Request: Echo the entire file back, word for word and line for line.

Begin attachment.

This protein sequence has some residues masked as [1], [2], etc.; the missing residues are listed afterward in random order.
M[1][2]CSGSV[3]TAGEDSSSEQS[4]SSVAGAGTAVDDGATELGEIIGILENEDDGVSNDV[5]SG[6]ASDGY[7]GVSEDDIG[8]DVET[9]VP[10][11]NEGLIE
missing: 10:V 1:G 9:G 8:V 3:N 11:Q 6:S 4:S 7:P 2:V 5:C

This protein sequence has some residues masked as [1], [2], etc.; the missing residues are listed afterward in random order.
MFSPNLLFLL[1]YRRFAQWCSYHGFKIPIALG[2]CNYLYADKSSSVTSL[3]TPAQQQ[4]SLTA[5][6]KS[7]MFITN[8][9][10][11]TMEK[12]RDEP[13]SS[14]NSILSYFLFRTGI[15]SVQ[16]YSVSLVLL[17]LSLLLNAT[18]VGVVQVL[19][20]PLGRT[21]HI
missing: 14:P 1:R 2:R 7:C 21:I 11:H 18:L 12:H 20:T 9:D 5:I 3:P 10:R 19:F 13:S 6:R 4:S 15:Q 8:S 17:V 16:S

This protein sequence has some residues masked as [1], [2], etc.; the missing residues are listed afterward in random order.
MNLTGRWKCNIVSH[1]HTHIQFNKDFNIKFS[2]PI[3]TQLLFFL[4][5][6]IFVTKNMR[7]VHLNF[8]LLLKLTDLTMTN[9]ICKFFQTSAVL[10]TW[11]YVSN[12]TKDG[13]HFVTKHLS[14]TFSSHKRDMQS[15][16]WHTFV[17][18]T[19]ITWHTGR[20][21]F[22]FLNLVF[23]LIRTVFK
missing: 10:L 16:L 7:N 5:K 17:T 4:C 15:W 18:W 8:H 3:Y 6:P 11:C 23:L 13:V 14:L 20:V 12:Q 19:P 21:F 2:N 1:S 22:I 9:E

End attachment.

This protein sequence has some residues masked as [1], [2], etc.; the missing residues are listed afterward in random order.
M[1][2]CSGSV[3]TAGEDSSSEQS[4]SSVAGAGTAVDDGATELGEIIGILENEDDGVSNDV[5]SG[6]ASDGY[7]GVSEDDIG[8]DVET[9]VP[10][11]NEGLIE
missing: 10:V 1:G 9:G 8:V 3:N 11:Q 6:S 4:S 7:P 2:V 5:C

This protein sequence has some residues masked as [1], [2], etc.; the missing residues are listed afterward in random order.
MFSPNLLFLL[1]YRRFAQWCSYHGFKIPIALG[2]CNYLYADKSSSVTSL[3]TPAQQQ[4]SLTA[5][6]KS[7]MFITN[8][9][10][11]TMEK[12]RDEP[13]SS[14]NSILSYFLFRTGI[15]SVQ[16]YSVSLVLL[17]LSLLLNAT[18]VGVVQVL[19][20]PLGRT[21]HI
missing: 14:P 1:R 2:R 7:C 21:I 11:H 18:L 12:H 20:T 9:D 5:I 3:P 10:R 19:F 13:S 6:R 4:S 15:Q 8:S 17:V 16:S

This protein sequence has some residues masked as [1], [2], etc.; the missing residues are listed afterward in random order.
MNLTGRWKCNIVSH[1]HTHIQFNKDFNIKFS[2]PI[3]TQLLFFL[4][5][6]IFVTKNMR[7]VHLNF[8]LLLKLTDLTMTN[9]ICKFFQTSAVL[10]TW[11]YVSN[12]TKDG[13]HFVTKHLS[14]TFSSHKRDMQS[15][16]WHTFV[17][18]T[19]ITWHTGR[20][21]F[22]FLNLVF[23]LIRTVFK
missing: 10:L 16:L 7:N 5:K 17:T 4:C 15:W 18:W 8:H 3:Y 6:P 11:C 23:L 13:V 14:L 20:V 12:Q 19:P 21:F 2:N 1:S 22:I 9:E